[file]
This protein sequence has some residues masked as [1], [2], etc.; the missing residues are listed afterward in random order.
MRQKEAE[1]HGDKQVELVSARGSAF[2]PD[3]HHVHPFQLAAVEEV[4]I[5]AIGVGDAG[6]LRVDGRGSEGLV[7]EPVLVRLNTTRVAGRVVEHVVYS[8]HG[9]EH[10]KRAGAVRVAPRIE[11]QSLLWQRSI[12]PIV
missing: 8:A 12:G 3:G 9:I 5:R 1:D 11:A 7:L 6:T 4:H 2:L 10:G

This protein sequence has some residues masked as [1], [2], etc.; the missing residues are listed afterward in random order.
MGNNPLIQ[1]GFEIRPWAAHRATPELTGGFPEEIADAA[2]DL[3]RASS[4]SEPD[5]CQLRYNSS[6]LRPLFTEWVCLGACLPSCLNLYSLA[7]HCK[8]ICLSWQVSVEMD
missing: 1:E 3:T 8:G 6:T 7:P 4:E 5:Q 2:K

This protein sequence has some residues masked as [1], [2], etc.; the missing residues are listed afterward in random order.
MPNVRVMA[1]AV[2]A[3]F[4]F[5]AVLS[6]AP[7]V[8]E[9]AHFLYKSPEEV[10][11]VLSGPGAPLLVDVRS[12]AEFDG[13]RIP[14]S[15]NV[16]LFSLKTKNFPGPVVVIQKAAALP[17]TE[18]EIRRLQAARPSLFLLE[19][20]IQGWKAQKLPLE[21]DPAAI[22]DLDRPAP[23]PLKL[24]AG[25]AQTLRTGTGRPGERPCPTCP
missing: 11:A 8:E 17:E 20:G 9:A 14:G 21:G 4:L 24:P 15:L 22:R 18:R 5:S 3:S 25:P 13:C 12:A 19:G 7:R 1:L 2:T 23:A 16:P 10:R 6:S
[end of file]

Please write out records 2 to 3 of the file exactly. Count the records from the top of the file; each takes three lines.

This protein sequence has some residues masked as [1], [2], etc.; the missing residues are listed afterward in random order.
MGNNPLIQ[1]GFEIRPWAAHRATPELTGGFPEEIADAA[2]DL[3]RASS[4]SEPD[5]CQLRYNSS[6]LRPLFTEWVCLGACLPSCLNLYSLA[7]HCK[8]ICLSWQVSVEMD
missing: 1:E 3:T 8:G 6:T 7:P 4:E 5:Q 2:K

This protein sequence has some residues masked as [1], [2], etc.; the missing residues are listed afterward in random order.
MPNVRVMA[1]AV[2]A[3]F[4]F[5]AVLS[6]AP[7]V[8]E[9]AHFLYKSPEEV[10][11]VLSGPGAPLLVDVRS[12]AEFDG[13]RIP[14]S[15]NV[16]LFSLKTKNFPGPVVVIQKAAALP[17]TE[18]EIRRLQAARPSLFLLE[19][20]IQGWKAQKLPLE[21]DPAAI[22]DLDRPAP[23]PLKL[24]AG[25]AQTLRTGTGRPGERPCPTCP
missing: 11:A 8:E 17:E 20:G 9:A 14:G 21:G 4:L 24:P 15:L 22:R 18:R 5:S 3:S 25:P 13:C 12:A 19:G 7:R 1:L 2:T 23:A 16:P 10:R 6:S